After studying a few ADF cases, I was feeling more confident – and just then, the Student Services director called again. It turned out he’d been a principal himself, at one point, and was familiar with Christian clubs and activities on campus. He explained that there’s just a lot of confusion on the whole “separation of church and state” idea, that people often have their own notions of what they think that means, and that most really don’t know the legal truths involved.

“So,” I said. “You’re telling me that what my daughter did should have been allowed?”

“Yes,” he said. Students could share Bibles, as long as it didn’t disrupt classroom instruction. He said he’d talk to our principal, and added that he was impressed, after dealing with so many parents who just wanted to tell him “what they’d heard,” that I’d actually made the effort to familiarize myself with the law. But, of course, I really couldn’t do anything else.

Brian and I have made a deliberate choice to keep our children in public school. I know that’s not for everyone, but it’s where we believe our children are supposed to be. It’s a good training ground for them, where they can learn to live out and share their faith with others. We feel that if we want them to do those things later, as young adults, we have to teach them to do it now.

But that makes it all the more important that we do all we can to protect their freedom to live for Christ at their school. I can’t tell Rachel to listen to her teacher but not obey God. On the one hand, she needs to absolutely respect the authority that’s over her, but when the authority is wrong, she needs to honor God above that – above everything – regardless of the consequences.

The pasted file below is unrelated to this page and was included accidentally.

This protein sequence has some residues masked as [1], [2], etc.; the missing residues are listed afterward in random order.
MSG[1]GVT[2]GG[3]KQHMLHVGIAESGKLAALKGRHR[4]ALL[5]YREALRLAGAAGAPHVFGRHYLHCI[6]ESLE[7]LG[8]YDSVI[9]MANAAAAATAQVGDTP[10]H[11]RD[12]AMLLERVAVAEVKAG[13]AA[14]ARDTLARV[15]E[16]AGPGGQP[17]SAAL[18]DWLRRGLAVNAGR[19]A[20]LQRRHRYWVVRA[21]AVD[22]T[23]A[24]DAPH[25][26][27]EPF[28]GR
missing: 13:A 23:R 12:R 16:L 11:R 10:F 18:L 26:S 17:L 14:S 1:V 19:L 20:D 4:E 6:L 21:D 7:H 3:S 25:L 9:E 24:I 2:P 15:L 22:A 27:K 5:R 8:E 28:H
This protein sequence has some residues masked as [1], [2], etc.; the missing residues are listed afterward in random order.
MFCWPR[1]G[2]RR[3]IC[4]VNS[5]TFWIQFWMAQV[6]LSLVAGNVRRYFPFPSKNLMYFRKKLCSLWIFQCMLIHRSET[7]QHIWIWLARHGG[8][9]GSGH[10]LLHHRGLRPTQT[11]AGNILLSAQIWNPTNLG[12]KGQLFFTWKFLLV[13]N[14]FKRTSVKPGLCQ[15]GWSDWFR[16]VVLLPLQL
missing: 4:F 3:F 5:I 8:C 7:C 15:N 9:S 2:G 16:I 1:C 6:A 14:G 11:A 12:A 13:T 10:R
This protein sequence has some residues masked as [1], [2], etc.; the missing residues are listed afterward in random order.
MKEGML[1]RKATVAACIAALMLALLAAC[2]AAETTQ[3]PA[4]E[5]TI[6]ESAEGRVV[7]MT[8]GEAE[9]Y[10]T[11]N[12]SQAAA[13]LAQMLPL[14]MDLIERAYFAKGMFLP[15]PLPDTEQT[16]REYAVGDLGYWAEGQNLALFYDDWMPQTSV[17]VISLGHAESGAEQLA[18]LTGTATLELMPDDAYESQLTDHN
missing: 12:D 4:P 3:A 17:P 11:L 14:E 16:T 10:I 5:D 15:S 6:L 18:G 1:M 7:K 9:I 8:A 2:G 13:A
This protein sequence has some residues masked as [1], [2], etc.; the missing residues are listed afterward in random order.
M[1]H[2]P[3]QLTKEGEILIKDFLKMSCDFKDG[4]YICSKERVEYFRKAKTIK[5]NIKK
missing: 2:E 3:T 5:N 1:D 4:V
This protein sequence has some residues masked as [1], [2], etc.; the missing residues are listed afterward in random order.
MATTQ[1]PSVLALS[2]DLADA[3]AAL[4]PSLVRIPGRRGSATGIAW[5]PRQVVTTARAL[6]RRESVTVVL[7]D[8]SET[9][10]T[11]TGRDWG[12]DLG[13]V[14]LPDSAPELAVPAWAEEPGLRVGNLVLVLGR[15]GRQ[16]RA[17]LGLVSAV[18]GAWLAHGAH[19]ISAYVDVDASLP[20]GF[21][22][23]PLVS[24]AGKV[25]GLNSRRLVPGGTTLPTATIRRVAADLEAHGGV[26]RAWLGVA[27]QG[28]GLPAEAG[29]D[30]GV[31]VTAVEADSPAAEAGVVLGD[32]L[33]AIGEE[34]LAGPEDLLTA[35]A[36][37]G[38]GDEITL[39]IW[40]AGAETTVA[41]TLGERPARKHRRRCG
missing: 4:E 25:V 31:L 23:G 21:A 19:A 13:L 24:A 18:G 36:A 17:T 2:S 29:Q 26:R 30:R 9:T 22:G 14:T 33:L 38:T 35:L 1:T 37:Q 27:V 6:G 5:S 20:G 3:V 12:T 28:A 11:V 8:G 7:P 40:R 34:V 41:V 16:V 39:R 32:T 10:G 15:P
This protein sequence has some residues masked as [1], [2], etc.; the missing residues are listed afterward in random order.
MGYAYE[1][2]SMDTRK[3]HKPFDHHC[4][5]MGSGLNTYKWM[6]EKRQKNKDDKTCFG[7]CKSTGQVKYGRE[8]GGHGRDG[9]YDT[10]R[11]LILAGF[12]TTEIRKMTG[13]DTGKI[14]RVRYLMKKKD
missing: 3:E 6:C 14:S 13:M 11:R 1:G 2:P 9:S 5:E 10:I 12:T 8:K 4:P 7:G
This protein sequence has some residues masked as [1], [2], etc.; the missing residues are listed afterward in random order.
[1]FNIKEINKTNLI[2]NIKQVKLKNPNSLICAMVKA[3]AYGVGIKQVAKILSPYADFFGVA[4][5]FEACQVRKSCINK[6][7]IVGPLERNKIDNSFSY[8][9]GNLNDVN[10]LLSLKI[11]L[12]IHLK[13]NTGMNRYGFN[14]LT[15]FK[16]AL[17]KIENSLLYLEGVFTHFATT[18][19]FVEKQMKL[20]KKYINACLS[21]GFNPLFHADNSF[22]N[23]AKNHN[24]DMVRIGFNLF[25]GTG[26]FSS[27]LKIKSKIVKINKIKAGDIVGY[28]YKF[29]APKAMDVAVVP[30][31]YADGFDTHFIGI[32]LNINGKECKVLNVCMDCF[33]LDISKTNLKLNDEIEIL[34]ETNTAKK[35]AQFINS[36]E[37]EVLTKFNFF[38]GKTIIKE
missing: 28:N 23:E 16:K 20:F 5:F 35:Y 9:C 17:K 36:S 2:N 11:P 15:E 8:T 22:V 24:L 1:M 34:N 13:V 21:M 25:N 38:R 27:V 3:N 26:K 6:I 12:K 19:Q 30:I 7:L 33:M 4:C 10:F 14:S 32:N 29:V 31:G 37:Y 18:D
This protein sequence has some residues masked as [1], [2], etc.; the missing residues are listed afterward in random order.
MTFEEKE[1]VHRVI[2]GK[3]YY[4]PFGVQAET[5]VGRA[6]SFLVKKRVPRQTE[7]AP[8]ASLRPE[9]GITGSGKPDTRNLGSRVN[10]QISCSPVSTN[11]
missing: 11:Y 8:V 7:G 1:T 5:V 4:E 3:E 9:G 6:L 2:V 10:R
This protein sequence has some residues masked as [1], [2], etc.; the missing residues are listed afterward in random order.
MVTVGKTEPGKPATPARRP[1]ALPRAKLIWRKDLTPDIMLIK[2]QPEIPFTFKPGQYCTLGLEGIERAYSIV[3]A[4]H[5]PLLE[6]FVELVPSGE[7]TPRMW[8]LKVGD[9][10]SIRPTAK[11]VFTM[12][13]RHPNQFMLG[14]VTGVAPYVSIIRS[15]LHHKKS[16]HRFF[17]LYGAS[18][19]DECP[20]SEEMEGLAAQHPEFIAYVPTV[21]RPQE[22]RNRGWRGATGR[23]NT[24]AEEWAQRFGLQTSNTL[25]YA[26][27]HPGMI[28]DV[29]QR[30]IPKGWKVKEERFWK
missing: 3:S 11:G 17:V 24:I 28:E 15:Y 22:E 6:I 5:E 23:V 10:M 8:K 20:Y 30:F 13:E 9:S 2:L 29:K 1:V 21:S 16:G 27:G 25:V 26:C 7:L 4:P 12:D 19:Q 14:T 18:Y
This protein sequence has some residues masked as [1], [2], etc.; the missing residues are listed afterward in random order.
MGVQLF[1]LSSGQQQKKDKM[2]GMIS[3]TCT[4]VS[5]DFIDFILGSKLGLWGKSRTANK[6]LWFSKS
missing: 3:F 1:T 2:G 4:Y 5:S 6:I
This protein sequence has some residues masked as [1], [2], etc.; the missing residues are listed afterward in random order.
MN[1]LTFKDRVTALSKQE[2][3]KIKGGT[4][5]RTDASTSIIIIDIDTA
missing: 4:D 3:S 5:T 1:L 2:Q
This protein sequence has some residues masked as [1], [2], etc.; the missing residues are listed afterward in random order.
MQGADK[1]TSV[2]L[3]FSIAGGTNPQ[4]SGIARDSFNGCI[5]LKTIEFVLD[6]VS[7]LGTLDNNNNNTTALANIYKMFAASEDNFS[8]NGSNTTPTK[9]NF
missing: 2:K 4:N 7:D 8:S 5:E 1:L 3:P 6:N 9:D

Paul warned us that “all who desire to live godly in Christ Jesus will be persecuted (2 Timothy 3:12).” As parents, teaching our children to live godly lives, we have to expect that, sooner or later, that teaching will bring us into conflict with the culture that dominates our public schools. We need to prepare for that, not only by praying for our children and their teachers and administrators, but by knowing our constitutionally protected rights, and being ready to stand graciously but firmly for those rights when they’re challenged.

"You always speak the truth in love... and always in a way that will make the most beneficial impact."

Today, the boy has his Bible. Rachel’s in first grade at another school. They’ve mostly forgotten all about what happened. But during that busy week last spring, I know that Rachel and her brother, Jonah, were watching Brian and me. In truth, I think with every Christian, someone is watching … to see if we really believe what we say. To see if we will stand and speak up for the truth.

For us, the test of that began with Rachel wanting to give a boy a little Bible. And with us, as her parents, wanting to give her a little courage … a little example of how to stand. God was so good to give us that opportunity, and the resources of ADF to make the most of it.